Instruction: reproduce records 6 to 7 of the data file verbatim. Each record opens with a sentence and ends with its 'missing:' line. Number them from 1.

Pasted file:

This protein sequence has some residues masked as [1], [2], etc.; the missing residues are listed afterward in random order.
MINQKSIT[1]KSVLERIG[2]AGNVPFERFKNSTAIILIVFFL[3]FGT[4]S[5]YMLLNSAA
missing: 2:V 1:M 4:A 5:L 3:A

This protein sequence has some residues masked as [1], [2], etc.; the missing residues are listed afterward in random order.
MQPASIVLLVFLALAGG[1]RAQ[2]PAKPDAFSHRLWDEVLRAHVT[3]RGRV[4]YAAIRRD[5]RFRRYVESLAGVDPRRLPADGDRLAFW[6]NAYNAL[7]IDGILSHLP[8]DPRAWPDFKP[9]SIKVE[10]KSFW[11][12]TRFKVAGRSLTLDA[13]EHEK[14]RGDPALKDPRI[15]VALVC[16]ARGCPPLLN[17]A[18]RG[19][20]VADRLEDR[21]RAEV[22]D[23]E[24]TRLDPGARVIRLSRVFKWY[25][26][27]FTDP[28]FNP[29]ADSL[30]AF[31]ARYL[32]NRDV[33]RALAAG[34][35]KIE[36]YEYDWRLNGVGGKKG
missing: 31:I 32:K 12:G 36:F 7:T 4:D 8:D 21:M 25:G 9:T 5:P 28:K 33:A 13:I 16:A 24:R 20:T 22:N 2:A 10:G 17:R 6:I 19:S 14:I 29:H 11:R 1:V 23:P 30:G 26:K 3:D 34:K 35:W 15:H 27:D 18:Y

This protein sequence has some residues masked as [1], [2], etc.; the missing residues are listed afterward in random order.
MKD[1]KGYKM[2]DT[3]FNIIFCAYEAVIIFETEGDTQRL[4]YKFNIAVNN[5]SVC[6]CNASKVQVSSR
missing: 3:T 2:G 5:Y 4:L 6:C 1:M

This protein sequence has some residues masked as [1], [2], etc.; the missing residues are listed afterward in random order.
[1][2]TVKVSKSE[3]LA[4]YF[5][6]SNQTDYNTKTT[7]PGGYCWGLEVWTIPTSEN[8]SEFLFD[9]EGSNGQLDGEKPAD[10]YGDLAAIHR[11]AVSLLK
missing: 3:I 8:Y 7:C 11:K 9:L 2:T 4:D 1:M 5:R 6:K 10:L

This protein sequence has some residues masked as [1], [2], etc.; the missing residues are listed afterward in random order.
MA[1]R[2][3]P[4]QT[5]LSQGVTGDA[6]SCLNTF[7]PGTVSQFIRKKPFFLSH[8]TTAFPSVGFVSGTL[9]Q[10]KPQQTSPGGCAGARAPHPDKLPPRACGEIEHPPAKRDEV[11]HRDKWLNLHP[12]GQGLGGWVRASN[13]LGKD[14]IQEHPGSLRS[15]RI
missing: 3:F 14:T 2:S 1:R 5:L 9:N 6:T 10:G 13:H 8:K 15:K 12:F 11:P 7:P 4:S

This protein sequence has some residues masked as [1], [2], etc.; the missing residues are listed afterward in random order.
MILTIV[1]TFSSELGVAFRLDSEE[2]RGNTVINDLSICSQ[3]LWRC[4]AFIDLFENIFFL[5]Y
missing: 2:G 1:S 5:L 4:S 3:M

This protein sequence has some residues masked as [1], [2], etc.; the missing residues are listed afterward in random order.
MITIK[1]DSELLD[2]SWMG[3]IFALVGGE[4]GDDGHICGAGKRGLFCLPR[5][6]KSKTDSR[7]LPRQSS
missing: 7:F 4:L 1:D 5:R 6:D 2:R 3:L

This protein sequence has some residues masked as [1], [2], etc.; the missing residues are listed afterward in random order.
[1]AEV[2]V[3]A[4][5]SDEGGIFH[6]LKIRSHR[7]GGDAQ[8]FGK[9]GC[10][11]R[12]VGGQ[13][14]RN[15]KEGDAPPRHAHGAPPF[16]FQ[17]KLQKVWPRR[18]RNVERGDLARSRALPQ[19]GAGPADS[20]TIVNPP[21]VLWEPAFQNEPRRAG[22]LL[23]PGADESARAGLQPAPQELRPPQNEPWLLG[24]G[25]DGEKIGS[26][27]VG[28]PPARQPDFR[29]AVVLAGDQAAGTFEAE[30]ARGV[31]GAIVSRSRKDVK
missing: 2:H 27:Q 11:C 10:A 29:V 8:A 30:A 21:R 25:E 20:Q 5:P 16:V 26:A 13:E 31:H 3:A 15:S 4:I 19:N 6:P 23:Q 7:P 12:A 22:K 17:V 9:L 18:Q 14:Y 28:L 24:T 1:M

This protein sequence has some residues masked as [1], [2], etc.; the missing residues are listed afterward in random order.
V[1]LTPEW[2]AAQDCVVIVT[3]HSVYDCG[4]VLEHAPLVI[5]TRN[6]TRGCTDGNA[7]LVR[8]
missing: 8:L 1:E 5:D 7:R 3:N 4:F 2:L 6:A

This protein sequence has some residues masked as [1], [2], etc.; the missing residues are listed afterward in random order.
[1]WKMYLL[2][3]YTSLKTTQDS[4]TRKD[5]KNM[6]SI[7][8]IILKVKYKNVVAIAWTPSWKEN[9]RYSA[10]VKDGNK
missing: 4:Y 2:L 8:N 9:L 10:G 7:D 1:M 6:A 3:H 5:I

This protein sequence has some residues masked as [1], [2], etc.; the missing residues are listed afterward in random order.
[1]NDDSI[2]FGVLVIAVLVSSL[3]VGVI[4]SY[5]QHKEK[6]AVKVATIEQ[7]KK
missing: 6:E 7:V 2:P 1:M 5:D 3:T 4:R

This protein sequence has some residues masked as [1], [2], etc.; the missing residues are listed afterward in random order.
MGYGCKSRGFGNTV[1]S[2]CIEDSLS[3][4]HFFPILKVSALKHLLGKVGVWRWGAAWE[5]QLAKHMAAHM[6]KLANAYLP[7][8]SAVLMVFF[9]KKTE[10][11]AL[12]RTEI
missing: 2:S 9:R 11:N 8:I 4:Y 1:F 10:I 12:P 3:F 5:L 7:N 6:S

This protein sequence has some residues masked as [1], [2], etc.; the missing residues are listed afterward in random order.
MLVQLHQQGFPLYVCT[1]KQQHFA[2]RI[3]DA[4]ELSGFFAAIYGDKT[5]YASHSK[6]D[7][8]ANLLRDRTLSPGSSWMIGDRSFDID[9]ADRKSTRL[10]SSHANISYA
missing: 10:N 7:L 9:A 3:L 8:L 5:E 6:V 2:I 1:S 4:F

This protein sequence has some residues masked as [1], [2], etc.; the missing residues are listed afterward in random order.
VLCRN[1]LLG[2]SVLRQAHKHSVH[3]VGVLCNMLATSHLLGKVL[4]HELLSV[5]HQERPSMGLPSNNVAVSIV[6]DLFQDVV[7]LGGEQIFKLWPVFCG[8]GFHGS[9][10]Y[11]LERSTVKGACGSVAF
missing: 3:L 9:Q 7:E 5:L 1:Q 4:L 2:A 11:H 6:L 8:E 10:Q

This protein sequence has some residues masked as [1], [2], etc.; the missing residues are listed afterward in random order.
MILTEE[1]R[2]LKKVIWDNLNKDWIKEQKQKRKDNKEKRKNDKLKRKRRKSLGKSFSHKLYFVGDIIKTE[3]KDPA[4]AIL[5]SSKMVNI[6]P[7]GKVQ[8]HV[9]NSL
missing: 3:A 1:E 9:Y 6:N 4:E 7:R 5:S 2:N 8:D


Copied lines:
This protein sequence has some residues masked as [1], [2], etc.; the missing residues are listed afterward in random order.
MILTIV[1]TFSSELGVAFRLDSEE[2]RGNTVINDLSICSQ[3]LWRC[4]AFIDLFENIFFL[5]Y
missing: 2:G 1:S 5:L 4:S 3:M

This protein sequence has some residues masked as [1], [2], etc.; the missing residues are listed afterward in random order.
MITIK[1]DSELLD[2]SWMG[3]IFALVGGE[4]GDDGHICGAGKRGLFCLPR[5][6]KSKTDSR[7]LPRQSS
missing: 7:F 4:L 1:D 5:R 6:D 2:R 3:L